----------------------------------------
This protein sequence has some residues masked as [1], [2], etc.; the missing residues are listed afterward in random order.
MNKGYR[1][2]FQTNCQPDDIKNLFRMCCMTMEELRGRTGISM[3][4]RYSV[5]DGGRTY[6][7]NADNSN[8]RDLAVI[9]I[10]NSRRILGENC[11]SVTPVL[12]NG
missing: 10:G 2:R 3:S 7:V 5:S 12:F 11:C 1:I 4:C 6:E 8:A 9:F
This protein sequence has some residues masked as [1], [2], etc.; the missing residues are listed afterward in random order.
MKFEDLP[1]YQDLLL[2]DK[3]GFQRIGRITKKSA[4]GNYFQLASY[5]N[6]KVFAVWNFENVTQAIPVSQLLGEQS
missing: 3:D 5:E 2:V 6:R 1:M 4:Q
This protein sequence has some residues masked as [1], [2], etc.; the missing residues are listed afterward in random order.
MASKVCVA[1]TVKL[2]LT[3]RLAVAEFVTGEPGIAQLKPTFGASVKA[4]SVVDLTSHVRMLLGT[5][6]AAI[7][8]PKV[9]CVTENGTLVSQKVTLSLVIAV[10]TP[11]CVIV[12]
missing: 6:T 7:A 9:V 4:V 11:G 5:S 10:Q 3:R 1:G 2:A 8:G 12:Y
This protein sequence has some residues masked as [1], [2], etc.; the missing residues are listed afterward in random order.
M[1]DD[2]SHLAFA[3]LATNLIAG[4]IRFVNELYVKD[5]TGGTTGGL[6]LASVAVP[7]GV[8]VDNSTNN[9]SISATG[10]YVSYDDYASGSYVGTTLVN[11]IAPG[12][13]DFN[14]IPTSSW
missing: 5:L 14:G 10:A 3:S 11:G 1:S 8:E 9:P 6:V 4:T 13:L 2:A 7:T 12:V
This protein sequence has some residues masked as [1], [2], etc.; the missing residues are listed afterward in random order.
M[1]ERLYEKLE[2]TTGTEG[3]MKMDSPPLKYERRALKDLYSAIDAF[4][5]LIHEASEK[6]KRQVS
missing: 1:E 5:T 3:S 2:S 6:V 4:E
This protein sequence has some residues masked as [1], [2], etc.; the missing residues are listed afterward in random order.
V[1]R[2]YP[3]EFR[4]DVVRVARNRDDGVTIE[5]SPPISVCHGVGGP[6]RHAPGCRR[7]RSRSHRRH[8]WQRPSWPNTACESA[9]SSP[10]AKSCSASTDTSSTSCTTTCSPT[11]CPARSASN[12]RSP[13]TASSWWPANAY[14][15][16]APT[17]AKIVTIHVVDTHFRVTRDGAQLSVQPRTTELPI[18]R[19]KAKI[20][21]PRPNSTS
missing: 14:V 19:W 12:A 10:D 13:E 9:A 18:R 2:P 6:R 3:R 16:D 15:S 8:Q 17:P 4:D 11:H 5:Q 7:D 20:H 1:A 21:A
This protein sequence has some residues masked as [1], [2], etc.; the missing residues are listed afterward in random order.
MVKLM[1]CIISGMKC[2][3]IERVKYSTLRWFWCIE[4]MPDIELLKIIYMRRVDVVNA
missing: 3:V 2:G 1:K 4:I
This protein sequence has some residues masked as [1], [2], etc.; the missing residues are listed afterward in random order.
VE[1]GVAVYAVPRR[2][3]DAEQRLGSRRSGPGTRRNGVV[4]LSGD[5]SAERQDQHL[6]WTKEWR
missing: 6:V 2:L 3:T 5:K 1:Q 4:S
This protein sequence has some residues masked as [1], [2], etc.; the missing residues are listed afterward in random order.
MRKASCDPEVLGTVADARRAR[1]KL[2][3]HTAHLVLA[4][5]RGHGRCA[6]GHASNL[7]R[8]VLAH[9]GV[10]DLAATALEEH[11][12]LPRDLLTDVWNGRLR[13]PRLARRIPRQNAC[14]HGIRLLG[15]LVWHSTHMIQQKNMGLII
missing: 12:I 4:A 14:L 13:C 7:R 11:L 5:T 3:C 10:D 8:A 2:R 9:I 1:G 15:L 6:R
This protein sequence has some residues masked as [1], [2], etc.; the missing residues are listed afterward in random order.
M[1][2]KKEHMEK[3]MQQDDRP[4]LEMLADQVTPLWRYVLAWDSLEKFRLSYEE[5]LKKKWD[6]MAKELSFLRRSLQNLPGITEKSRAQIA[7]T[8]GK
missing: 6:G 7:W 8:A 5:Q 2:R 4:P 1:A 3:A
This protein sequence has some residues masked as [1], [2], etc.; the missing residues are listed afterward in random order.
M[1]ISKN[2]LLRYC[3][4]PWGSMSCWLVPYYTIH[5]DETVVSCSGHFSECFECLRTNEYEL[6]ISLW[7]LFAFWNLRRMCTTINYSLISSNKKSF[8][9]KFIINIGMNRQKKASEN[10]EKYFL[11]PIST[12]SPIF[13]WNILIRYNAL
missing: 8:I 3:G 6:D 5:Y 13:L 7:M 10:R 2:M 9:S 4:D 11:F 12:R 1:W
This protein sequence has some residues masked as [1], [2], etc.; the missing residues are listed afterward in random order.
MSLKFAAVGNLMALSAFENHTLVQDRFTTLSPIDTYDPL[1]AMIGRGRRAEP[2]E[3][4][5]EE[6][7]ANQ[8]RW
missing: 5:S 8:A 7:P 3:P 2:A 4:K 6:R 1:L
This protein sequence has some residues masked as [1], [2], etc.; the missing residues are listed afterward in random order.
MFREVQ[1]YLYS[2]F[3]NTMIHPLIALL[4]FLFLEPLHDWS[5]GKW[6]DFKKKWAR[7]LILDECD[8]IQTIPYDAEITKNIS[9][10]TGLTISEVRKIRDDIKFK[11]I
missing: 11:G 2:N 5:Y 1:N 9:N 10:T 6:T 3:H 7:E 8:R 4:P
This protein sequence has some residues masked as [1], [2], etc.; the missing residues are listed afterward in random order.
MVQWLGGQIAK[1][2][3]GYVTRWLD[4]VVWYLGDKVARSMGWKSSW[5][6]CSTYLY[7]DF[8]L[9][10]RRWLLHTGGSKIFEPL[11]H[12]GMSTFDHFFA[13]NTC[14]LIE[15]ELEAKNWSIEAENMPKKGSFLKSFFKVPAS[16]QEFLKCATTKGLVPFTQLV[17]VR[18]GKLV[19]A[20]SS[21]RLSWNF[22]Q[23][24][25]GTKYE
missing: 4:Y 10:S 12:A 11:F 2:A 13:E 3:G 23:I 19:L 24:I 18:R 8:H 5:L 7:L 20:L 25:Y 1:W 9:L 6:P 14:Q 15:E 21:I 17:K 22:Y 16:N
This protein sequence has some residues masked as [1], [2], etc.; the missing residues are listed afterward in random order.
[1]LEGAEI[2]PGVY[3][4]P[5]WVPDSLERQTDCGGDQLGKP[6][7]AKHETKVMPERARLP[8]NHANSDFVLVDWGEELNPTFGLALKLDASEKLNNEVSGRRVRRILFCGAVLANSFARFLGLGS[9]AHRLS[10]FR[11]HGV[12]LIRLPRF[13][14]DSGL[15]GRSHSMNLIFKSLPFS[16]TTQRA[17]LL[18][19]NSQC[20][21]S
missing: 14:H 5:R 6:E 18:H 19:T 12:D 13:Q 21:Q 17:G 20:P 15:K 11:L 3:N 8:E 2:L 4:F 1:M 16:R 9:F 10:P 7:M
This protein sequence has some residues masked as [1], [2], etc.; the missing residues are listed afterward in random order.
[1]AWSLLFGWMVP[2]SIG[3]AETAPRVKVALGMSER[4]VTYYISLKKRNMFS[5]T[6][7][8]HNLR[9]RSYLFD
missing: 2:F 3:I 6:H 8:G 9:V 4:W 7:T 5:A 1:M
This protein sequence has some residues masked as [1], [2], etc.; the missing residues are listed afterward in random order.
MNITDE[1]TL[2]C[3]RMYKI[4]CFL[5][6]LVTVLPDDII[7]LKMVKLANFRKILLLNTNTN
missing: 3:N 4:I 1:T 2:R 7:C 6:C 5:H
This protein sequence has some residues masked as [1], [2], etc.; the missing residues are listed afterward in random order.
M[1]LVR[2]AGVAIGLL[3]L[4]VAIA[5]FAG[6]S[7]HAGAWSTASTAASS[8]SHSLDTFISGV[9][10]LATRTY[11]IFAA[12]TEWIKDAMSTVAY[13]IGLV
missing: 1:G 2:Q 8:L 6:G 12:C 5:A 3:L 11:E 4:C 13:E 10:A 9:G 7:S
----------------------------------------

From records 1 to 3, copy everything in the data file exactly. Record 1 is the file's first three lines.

This protein sequence has some residues masked as [1], [2], etc.; the missing residues are listed afterward in random order.
MNKGYR[1][2]FQTNCQPDDIKNLFRMCCMTMEELRGRTGISM[3][4]RYSV[5]DGGRTY[6][7]NADNSN[8]RDLAVI[9]I[10]NSRRILGENC[11]SVTPVL[12]NG
missing: 10:G 2:R 3:S 7:V 5:S 12:F 11:C 1:I 4:C 6:E 8:A 9:F
This protein sequence has some residues masked as [1], [2], etc.; the missing residues are listed afterward in random order.
MKFEDLP[1]YQDLLL[2]DK[3]GFQRIGRITKKSA[4]GNYFQLASY[5]N[6]KVFAVWNFENVTQAIPVSQLLGEQS
missing: 3:D 5:E 2:V 6:R 1:M 4:Q
This protein sequence has some residues masked as [1], [2], etc.; the missing residues are listed afterward in random order.
MASKVCVA[1]TVKL[2]LT[3]RLAVAEFVTGEPGIAQLKPTFGASVKA[4]SVVDLTSHVRMLLGT[5][6]AAI[7][8]PKV[9]CVTENGTLVSQKVTLSLVIAV[10]TP[11]CVIV[12]
missing: 6:T 7:A 9:V 4:V 11:G 5:S 10:Q 3:R 1:G 2:A 8:G 12:Y